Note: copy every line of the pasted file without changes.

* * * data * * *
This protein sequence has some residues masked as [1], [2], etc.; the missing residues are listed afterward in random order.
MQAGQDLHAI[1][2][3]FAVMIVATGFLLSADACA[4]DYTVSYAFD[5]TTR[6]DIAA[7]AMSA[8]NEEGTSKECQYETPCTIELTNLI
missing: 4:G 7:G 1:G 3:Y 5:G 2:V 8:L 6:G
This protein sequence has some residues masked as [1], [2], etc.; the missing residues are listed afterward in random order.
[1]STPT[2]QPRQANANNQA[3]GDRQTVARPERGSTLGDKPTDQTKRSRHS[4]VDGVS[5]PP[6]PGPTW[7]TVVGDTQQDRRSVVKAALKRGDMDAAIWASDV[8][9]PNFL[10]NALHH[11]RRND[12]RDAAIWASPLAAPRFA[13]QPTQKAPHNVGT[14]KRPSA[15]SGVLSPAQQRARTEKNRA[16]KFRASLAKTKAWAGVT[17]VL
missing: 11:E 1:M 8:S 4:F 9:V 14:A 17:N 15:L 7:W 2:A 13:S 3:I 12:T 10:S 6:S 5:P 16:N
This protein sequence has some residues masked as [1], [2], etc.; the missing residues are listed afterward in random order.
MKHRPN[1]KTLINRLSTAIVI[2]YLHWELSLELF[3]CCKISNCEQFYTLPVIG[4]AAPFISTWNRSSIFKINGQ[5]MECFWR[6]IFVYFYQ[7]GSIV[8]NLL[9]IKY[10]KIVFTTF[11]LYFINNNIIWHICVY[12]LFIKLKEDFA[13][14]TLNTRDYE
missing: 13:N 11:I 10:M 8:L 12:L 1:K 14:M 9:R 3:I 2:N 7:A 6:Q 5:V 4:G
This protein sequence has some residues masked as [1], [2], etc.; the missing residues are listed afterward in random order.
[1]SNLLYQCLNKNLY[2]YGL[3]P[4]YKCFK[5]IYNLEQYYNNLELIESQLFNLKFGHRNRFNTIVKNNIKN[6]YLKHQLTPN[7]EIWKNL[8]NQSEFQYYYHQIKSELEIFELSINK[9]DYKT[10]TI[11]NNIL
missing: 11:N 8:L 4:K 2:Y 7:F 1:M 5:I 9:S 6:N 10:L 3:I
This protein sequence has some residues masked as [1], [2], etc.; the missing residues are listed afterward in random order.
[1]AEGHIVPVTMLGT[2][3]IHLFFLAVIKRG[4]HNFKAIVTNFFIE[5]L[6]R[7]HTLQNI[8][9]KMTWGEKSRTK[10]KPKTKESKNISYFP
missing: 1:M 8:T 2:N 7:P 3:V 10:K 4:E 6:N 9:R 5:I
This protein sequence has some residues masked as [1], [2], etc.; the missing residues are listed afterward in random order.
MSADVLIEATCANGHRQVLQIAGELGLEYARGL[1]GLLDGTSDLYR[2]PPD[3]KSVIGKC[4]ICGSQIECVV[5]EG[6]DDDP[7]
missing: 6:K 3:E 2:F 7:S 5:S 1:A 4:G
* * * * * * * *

This protein sequence has some residues masked as [1], [2], etc.; the missing residues are listed afterward in random order.
MQAGQDLHAI[1][2][3]FAVMIVATGFLLSADACA[4]DYTVSYAFD[5]TTR[6]DIAA[7]AMSA[8]NEEGTSKECQYETPCTIELTNLI
missing: 4:G 7:G 1:G 3:Y 5:G 2:V 8:L 6:G
This protein sequence has some residues masked as [1], [2], etc.; the missing residues are listed afterward in random order.
[1]STPT[2]QPRQANANNQA[3]GDRQTVARPERGSTLGDKPTDQTKRSRHS[4]VDGVS[5]PP[6]PGPTW[7]TVVGDTQQDRRSVVKAALKRGDMDAAIWASDV[8][9]PNFL[10]NALHH[11]RRND[12]RDAAIWASPLAAPRFA[13]QPTQKAPHNVGT[14]KRPSA[15]SGVLSPAQQRARTEKNRA[16]KFRASLAKTKAWAGVT[17]VL
missing: 11:E 1:M 8:S 4:F 9:V 14:A 17:N 15:L 7:W 2:A 13:S 3:I 12:T 10:S 6:S 5:P 16:N
This protein sequence has some residues masked as [1], [2], etc.; the missing residues are listed afterward in random order.
MKHRPN[1]KTLINRLSTAIVI[2]YLHWELSLELF[3]CCKISNCEQFYTLPVIG[4]AAPFISTWNRSSIFKINGQ[5]MECFWR[6]IFVYFYQ[7]GSIV[8]NLL[9]IKY[10]KIVFTTF[11]LYFINNNIIWHICVY[12]LFIKLKEDFA[13][14]TLNTRDYE
missing: 13:N 11:I 10:M 8:L 12:L 1:K 14:M 9:R 3:I 2:N 7:A 6:Q 5:V 4:G
This protein sequence has some residues masked as [1], [2], etc.; the missing residues are listed afterward in random order.
[1]SNLLYQCLNKNLY[2]YGL[3]P[4]YKCFK[5]IYNLEQYYNNLELIESQLFNLKFGHRNRFNTIVKNNIKN[6]YLKHQLTPN[7]EIWKNL[8]NQSEFQYYYHQIKSELEIFELSINK[9]DYKT[10]TI[11]NNIL
missing: 11:N 8:L 4:K 2:Y 7:F 1:M 5:I 9:S 6:N 10:L 3:I
This protein sequence has some residues masked as [1], [2], etc.; the missing residues are listed afterward in random order.
[1]AEGHIVPVTMLGT[2][3]IHLFFLAVIKRG[4]HNFKAIVTNFFIE[5]L[6]R[7]HTLQNI[8][9]KMTWGEKSRTK[10]KPKTKESKNISYFP
missing: 1:M 8:T 2:N 7:P 3:V 10:K 4:E 6:N 9:R 5:I
This protein sequence has some residues masked as [1], [2], etc.; the missing residues are listed afterward in random order.
MSADVLIEATCANGHRQVLQIAGELGLEYARGL[1]GLLDGTSDLYR[2]PPD[3]KSVIGKC[4]ICGSQIECVV[5]EG[6]DDDP[7]
missing: 6:K 3:E 2:F 7:S 5:S 1:A 4:G